We'd have gotten something. But it wouldn't have been the "9-9-9" plan that Herman Cain campaigned on.
Still, I think as Americans we can use at least the simplicity of the concept of the "9-9-9" plan to right our own paths individually, and to make a strong effort toward getting our own financial houses in order. As we jump into 2012, I think we have a greater opportunity than we've had in a long time to set a new course for ourselves, and to pave a path that is far less rocky than it's been since at least 2008.
So what does a "9-9-9" plan at home mean? It means looking for simple ways to increase our earnings by 9%, decrease our spending by 9%, and reducing our debts by 9%. Granted, this is not something that's entirely easy. For example, how in the world do you increase your earnings by 9% when the average worker is probably lucky to get even a 2% increase in their wages?
Well, let's take a step back momentarily. I didn't necessarily suggest our plan would be 9%. What I said was we can use at least the simplicity of the concept of the "9-9-9" plan to right our paths individually, and to make a strong effort toward getting our own financial houses in order.
At the end of the day that number is probably not going to be 9%. But what if that number is just 1%? Can this still work out to be an effective plan? I think it can. Let's say you earned $40,000 in 2011. A 1% increase is a mere $400.
The point I'm making is that irrespective of whatever percentage number you choose, having a plan and being committed to that plan is what's important. And by the way, keep in mind as well that all of these numbers combined work together to acheive the goal. If you can increase your earnings, for example, by whatever percentage you decide is workable for you, why couldn't you also redirect that increase in earnings directly to savings? And what about debt reduction? What is the actual cost benefit to reducing debt? Paying less in interest payments of course. If you added it all up at the end of the day, I tend to think that engaging a plan like this would all benefit the entirety of the plan. Each part would complement the other, and compound the overall effect of the plan. The effective percentages would be higher than the base percentages overall.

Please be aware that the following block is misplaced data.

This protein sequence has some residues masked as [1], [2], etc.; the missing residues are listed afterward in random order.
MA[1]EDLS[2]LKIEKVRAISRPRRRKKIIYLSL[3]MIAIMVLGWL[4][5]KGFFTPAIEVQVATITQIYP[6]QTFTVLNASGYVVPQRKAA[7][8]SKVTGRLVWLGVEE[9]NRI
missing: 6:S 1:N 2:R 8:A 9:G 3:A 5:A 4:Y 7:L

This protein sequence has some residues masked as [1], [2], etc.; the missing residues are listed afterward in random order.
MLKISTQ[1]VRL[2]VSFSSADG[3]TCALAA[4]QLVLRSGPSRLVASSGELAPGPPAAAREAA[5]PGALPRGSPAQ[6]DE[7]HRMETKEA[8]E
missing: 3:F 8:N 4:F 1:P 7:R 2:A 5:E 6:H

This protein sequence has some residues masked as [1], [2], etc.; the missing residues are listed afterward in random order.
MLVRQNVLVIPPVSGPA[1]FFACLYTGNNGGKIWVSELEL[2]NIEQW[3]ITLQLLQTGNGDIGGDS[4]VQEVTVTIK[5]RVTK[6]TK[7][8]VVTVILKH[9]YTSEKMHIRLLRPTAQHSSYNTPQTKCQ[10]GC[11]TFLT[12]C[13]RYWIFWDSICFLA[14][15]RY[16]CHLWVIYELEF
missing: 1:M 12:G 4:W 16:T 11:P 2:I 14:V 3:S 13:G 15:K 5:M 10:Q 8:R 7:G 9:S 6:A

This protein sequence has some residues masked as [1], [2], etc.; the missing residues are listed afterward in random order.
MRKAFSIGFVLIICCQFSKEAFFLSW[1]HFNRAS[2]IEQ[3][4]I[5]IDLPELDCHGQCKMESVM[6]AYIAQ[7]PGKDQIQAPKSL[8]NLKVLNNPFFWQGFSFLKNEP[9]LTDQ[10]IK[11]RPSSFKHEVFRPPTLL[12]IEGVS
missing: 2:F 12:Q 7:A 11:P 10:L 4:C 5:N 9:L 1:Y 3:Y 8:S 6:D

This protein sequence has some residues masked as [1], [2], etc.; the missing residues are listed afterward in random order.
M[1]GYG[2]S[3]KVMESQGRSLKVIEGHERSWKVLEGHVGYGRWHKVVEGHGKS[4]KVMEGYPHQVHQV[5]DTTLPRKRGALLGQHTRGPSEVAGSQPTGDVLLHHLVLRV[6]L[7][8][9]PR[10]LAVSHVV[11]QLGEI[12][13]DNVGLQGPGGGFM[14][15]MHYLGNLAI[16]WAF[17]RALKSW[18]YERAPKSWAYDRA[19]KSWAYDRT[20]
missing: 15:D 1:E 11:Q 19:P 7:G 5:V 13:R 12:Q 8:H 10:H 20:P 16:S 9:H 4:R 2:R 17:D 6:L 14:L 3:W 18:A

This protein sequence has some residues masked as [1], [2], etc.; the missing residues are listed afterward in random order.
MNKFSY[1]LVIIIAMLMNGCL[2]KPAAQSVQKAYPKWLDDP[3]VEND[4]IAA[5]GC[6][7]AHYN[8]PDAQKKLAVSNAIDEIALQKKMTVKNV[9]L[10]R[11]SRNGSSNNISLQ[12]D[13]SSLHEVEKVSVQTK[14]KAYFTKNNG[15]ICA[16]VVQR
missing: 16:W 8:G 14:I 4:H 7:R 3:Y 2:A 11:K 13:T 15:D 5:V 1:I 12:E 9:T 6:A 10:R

Going into 2012 I think it's vital that we head ourselves onto a better path. We need to be more self-reliant. We need to be more capable of weathering a storm. We need to have more flexibility and therefore, more opportunity to get things accomplished, and make the path we're on less dangerous and risky as we've done in the past. Going into 2012 is a time to lay out all of our cards on the table and determine the best way to play them. It's a time to reflect on how we've played our cards in the past, and avoid the mistakes we made that helped us into this fine mess that we're only now starting to see ever so sligtly tidying itself up.
For you maybe it's the "2-2-2" plan. The numbers you pick aren't what's important. But if you want to see the most benefit in 2012, certainly picking the do-nothing "0-0-0" plan, or worse, picking the negative percentages plan from pre-2008 we were on will only get us right back where to we started in this whole fine mess.